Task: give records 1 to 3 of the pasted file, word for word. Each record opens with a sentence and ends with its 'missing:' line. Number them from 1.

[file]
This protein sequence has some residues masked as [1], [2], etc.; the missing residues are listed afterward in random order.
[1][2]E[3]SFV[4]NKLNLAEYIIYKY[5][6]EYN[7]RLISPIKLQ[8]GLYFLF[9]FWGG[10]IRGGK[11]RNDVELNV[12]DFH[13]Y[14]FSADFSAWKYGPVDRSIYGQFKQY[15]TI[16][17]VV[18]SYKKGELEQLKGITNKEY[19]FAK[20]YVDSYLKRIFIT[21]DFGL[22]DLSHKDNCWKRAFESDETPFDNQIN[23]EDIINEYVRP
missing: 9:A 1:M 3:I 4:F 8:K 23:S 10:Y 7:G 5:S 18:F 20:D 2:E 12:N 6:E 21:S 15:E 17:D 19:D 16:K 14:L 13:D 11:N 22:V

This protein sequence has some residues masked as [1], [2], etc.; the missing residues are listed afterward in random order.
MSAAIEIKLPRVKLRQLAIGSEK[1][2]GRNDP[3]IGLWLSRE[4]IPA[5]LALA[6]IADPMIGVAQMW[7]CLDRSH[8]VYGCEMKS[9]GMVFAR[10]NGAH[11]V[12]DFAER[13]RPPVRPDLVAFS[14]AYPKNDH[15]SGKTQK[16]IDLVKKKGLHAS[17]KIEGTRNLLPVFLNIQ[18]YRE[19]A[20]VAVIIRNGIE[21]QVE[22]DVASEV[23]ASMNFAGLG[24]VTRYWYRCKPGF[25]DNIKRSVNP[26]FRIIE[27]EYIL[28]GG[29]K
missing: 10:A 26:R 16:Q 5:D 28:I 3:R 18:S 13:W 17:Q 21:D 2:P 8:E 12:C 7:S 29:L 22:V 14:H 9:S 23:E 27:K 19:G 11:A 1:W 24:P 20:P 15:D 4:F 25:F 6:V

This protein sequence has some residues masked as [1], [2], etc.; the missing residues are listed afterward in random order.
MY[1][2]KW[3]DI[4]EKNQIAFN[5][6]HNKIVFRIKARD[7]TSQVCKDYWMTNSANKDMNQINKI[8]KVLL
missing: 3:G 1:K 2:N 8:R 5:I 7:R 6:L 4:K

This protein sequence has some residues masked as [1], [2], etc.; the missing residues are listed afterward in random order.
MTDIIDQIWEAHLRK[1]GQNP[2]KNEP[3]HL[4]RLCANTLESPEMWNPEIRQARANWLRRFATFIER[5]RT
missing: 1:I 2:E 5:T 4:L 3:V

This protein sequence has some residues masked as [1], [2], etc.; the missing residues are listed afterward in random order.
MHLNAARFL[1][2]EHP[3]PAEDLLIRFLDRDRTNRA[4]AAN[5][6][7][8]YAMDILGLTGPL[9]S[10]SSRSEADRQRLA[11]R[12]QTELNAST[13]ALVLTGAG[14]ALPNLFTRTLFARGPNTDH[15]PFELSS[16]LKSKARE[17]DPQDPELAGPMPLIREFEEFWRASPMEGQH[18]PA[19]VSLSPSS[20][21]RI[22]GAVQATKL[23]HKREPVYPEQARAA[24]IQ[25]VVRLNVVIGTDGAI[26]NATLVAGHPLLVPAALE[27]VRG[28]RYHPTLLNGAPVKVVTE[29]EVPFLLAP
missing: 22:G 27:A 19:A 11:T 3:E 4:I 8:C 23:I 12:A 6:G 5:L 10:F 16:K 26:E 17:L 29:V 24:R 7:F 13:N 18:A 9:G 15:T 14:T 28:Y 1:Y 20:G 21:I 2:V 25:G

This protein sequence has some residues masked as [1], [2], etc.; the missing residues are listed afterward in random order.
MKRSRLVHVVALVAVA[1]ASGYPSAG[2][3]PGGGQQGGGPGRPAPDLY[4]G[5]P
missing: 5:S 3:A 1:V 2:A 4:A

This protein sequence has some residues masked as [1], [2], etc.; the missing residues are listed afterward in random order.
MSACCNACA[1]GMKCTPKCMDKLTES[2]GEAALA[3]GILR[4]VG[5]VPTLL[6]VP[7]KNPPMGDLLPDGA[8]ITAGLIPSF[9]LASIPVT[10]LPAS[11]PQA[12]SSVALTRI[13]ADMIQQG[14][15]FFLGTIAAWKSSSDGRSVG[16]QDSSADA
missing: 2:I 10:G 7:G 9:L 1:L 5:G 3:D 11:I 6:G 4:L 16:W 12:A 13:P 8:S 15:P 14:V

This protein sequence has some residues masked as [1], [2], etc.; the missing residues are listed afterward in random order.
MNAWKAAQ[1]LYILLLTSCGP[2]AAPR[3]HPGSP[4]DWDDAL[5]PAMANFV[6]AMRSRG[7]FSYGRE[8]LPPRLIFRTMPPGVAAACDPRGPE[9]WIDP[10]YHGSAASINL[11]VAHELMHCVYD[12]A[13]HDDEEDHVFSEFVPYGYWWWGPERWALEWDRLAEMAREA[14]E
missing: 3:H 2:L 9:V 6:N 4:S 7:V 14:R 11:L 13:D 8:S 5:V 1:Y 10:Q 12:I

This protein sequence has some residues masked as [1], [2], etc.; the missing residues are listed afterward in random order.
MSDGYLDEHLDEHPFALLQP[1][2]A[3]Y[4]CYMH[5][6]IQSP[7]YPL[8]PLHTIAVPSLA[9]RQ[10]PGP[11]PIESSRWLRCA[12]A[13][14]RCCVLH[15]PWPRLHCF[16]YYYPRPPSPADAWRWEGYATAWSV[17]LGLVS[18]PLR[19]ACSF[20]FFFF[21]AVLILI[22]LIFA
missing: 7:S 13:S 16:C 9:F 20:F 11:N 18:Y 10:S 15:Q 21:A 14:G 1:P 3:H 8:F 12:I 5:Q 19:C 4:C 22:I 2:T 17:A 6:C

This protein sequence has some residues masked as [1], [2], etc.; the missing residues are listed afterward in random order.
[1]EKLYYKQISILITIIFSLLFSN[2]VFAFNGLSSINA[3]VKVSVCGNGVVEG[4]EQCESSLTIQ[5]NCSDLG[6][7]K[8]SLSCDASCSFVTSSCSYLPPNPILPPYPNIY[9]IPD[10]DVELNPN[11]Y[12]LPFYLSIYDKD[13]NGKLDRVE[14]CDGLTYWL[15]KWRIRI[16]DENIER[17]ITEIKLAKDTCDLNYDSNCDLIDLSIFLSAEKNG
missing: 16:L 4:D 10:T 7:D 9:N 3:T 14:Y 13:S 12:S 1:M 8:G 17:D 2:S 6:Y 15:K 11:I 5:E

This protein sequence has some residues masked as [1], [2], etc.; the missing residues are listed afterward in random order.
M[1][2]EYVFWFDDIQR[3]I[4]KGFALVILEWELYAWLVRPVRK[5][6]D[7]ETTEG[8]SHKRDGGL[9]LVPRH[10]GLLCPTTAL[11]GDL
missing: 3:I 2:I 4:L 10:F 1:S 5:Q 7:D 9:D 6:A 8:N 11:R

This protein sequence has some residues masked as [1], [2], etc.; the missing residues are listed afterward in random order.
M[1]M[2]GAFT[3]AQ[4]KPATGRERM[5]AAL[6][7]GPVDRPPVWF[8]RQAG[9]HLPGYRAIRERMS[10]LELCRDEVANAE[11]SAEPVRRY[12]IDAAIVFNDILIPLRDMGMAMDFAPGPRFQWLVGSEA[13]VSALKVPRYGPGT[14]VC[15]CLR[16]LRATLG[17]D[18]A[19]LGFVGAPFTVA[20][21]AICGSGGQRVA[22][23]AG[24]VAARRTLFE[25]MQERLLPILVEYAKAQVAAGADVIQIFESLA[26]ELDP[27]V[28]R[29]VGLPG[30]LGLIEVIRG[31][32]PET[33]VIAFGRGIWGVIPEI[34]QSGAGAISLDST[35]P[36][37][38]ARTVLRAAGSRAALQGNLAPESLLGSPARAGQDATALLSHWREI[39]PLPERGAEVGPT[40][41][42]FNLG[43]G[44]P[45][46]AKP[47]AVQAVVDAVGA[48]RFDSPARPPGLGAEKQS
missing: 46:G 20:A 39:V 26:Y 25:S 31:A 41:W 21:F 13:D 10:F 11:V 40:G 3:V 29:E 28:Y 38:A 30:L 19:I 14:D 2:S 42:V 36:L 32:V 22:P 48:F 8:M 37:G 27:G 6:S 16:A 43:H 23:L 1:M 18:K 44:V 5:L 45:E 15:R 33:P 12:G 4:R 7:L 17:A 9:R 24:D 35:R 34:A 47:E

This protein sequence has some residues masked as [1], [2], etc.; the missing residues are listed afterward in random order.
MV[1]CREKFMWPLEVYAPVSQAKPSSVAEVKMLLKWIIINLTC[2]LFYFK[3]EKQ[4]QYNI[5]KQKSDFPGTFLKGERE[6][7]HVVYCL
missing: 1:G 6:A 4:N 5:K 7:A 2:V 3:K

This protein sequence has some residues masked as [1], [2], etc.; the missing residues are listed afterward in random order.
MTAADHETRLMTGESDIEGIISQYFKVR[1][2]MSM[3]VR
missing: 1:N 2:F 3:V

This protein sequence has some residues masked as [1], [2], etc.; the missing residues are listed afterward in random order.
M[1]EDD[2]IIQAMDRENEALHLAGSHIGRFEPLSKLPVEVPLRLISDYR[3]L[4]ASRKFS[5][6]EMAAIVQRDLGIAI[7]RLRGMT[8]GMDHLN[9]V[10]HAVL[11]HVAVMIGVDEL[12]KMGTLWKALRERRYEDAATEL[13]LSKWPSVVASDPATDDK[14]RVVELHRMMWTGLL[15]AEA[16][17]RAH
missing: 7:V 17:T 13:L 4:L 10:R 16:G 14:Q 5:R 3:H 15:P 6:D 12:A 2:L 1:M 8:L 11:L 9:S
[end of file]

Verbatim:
This protein sequence has some residues masked as [1], [2], etc.; the missing residues are listed afterward in random order.
[1][2]E[3]SFV[4]NKLNLAEYIIYKY[5][6]EYN[7]RLISPIKLQ[8]GLYFLF[9]FWGG[10]IRGGK[11]RNDVELNV[12]DFH[13]Y[14]FSADFSAWKYGPVDRSIYGQFKQY[15]TI[16][17]VV[18]SYKKGELEQLKGITNKEY[19]FAK[20]YVDSYLKRIFIT[21]DFGL[22]DLSHKDNCWKRAFESDETPFDNQIN[23]EDIINEYVRP
missing: 9:A 1:M 3:I 4:F 8:K 23:S 10:Y 7:G 5:S 18:F 20:D 2:E 12:N 6:E 21:S 15:E 17:D 19:D 16:K 14:L 13:D 11:N 22:V

This protein sequence has some residues masked as [1], [2], etc.; the missing residues are listed afterward in random order.
MSAAIEIKLPRVKLRQLAIGSEK[1][2]GRNDP[3]IGLWLSRE[4]IPA[5]LALA[6]IADPMIGVAQMW[7]CLDRSH[8]VYGCEMKS[9]GMVFAR[10]NGAH[11]V[12]DFAER[13]RPPVRPDLVAFS[14]AYPKNDH[15]SGKTQK[16]IDLVKKKGLHAS[17]KIEGTRNLLPVFLNIQ[18]YRE[19]A[20]VAVIIRNGIE[21]QVE[22]DVASEV[23]ASMNFAGLG[24]VTRYWYRCKPGF[25]DNIKRSVNP[26]FRIIE[27]EYIL[28]GG[29]K
missing: 10:A 26:R 16:Q 5:D 28:I 3:R 18:S 13:W 17:Q 21:D 2:P 8:E 12:C 7:S 29:L 22:V 14:H 9:S 23:E 27:K 19:G 11:A 1:W 24:P 20:P 15:D 4:F 25:F 6:V

This protein sequence has some residues masked as [1], [2], etc.; the missing residues are listed afterward in random order.
MY[1][2]KW[3]DI[4]EKNQIAFN[5][6]HNKIVFRIKARD[7]TSQVCKDYWMTNSANKDMNQINKI[8]KVLL
missing: 3:G 1:K 2:N 8:R 5:I 7:R 6:L 4:K